UFC 175 PPV Is a Major Test of UFC's Strength

Raphael GarciaFeatured ColumnistJuly 3, 2014

Ronda Rousey's strength as a PPV draw is put to the test with UFC 175.
Ronda Rousey's strength as a PPV draw is put to the test with UFC 175.Jeff Gross/Getty Images

It’s no secret that UFC 175 is the biggest event the Ultimate Fighting Championship has put together so far in 2014. The promotion has gone all-in by placing two title fights on one card, as Chris Weidman and Ronda Rousey will defend their belts.

UFC is also in a fight of its own. Not against another promotion but rather dwindling pay-per-view figures that have continued into 2014. UFC 175 will be an interesting test of the current strength of the promotion as a whole.

One of the big storylines this year is the fact that UFC is suffering from dropping PPV buyrates. This is not a new trend, as the issue first began to rear its head back in 2013.

A review of the PPV buyrate figures provided by MMAPayout.com shows that numbers were up and down throughout most of the year. Bright spots in the forms of UFCs 158, 159, 162 and 168 stand out as the only events for which UFC cracked the 500,000-buyrate threshold.

One interesting point about those cards is that each one featured a fighter who is no longer competing. Georges St-Pierre (UFC 158) Chael Sonnen (UFC 159) and Anderson Silva (UFC 162 and 168) are all away from the sport for one reason or another. They were some of the most important names of the sport at the time.

Whether intentionally or not, the baton has been passed to today's fighters, and results haven't been great.

UFC 175 does feature two individuals who were a part of the biggest cards of 2013. Weidman and Rousey helped carry some of the more successful events of 2013. However, they did not do it alone, and this weekend’s card is missing some key components of those nights.

Weidman is fighting Lyoto Machida, who has never been a huge PPV draw. Rousey is facing off against Alexis Davis instead of coming off a season of The Ultimate Fighter with Miesha Tate. These two factors can drastically affect the success of this fight card. If fans don’t show interest in Machida and Davis as foils to the champions, then this show’s numbers will not break the current trend.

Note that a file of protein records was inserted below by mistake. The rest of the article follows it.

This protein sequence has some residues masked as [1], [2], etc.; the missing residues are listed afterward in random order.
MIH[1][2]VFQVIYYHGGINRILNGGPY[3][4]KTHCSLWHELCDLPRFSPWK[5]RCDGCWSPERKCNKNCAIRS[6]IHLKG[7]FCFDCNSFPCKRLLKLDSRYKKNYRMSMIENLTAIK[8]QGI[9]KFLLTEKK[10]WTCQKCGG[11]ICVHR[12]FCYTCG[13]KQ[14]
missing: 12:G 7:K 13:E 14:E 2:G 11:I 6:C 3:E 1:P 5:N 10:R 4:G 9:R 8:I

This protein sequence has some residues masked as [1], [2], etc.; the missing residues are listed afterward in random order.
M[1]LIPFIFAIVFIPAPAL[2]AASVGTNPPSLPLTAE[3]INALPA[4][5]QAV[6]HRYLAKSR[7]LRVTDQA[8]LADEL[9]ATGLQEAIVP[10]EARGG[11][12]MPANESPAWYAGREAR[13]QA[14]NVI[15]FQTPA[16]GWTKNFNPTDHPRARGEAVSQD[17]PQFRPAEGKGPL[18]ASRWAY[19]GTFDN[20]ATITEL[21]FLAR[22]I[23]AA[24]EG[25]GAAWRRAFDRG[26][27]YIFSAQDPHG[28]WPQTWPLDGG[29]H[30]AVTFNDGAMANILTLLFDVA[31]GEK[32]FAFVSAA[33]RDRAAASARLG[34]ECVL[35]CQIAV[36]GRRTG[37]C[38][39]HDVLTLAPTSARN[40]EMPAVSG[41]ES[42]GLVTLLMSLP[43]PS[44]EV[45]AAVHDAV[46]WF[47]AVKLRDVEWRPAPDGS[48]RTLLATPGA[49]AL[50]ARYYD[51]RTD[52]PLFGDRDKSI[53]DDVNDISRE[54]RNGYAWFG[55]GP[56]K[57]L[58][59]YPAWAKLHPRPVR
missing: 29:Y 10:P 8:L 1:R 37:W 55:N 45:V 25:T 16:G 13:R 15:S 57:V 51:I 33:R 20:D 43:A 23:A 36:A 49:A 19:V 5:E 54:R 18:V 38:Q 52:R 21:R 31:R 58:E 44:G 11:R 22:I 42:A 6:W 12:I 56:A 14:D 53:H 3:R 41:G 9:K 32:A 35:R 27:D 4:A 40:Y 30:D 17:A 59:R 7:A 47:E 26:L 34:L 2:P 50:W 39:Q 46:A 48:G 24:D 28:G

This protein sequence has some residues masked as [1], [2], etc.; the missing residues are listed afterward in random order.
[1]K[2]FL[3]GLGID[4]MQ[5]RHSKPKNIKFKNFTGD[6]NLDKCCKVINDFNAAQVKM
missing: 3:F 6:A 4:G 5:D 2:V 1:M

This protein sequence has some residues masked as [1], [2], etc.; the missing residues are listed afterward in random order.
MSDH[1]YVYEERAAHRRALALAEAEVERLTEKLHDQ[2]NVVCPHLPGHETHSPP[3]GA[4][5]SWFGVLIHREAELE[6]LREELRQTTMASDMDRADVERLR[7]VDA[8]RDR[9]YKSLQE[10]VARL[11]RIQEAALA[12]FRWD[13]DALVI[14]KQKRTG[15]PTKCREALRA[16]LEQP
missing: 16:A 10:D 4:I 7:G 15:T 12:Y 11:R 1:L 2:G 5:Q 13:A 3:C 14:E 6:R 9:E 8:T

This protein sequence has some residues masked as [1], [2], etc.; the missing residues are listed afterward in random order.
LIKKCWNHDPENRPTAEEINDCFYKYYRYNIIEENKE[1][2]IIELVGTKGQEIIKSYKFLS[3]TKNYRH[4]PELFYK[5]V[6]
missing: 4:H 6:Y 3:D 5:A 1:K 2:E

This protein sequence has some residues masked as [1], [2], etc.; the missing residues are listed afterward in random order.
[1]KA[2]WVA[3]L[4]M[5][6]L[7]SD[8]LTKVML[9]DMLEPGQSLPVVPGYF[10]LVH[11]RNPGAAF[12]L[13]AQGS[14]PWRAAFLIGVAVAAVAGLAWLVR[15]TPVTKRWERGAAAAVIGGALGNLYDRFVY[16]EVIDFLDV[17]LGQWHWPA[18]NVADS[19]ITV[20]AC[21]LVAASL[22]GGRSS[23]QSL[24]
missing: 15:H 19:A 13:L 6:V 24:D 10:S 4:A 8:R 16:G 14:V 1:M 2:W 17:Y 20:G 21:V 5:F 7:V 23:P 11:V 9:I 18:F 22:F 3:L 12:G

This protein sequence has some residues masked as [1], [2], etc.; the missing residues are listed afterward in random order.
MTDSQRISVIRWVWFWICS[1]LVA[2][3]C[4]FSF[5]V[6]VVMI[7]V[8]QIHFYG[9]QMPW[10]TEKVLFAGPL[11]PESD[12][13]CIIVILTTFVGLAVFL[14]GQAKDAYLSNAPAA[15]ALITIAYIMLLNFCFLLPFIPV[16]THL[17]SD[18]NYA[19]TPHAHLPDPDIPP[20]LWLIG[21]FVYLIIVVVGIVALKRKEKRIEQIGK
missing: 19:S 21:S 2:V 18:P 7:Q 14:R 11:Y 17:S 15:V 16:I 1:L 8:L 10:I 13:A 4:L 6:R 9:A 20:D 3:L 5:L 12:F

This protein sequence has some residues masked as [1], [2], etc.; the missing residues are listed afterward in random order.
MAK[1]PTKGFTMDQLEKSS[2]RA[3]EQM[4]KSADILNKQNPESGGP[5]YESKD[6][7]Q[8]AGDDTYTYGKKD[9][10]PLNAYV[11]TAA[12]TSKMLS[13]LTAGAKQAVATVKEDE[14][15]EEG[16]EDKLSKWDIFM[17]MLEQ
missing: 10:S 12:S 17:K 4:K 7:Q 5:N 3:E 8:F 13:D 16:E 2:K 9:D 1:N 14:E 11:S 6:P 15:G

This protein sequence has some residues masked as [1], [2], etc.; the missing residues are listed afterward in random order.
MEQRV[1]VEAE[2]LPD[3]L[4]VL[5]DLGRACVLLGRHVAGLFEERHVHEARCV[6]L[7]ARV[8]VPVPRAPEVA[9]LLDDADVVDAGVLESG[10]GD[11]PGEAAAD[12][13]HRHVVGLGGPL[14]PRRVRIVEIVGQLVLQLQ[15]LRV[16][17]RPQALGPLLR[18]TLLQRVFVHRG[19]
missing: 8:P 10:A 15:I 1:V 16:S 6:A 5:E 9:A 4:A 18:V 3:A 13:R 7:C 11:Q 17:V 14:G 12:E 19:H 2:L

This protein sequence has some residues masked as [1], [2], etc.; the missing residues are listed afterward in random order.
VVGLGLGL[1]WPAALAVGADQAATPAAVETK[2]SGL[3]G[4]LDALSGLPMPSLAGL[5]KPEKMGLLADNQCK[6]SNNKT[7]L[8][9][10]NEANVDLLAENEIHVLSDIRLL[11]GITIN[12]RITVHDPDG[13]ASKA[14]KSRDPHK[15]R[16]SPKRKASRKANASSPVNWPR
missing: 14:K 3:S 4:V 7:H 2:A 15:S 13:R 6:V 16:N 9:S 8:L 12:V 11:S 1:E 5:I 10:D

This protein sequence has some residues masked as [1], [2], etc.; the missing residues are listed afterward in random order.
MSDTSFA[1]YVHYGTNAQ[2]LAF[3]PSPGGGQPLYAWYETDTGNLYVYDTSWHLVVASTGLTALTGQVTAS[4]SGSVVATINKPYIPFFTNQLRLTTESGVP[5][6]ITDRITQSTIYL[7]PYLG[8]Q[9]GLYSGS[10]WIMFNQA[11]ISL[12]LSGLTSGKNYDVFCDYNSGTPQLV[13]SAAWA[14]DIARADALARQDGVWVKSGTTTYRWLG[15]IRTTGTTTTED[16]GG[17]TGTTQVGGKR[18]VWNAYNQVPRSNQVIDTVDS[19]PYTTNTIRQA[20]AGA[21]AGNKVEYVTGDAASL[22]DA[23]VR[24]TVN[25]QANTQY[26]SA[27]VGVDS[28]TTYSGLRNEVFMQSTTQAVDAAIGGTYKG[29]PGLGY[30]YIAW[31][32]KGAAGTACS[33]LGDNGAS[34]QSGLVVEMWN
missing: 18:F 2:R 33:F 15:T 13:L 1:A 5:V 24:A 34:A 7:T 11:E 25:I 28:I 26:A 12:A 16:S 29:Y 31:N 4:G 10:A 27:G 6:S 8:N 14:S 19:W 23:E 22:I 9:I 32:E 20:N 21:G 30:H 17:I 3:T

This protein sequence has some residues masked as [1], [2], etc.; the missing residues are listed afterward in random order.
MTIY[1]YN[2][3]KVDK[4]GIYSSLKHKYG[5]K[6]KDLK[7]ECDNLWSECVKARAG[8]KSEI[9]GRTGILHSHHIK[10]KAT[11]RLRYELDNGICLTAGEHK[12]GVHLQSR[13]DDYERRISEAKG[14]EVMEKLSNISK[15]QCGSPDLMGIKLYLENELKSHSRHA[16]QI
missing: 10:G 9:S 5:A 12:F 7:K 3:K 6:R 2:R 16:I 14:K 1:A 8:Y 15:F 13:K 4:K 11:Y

Can Chris Weidman carry the weight of a UFC card without Anderson Silva?
Can Chris Weidman carry the weight of a UFC card without Anderson Silva?USA TODAY Sports

As Dave Walsh of MMANuts.com stated, “UFC 175 is a chance for both [Rousey and Weidman] to not only prove themselves in the cage, but to prove themselves as legitimate stars and champions. They’ll have to do it without the help of Anderson Silva, which should make this a lot more interesting.”

Another blow to this card occurred with the removal of Sonnen vs. Vitor Belfort. That rivalry was a major talking point which was broken up by Sonnen’s failed drug tests, retirement and eventual termination from the promotion. Losing that fight weakens the undercard of an event that even features Urijah Faber in the preliminaries.

UFC 175 is about more than two champions looking to walk out of the Octagon with their belts in tow. This card will help understand how UFC’s scheduling model has affected the interest in their current product.

If Ronda Rousey and Chris Weidman really are two of the biggest stars that this sport has to offer, then PPV numbers will support that “fact.” If not, UFC will find itself in an interesting position that will need to be addressed one way or another.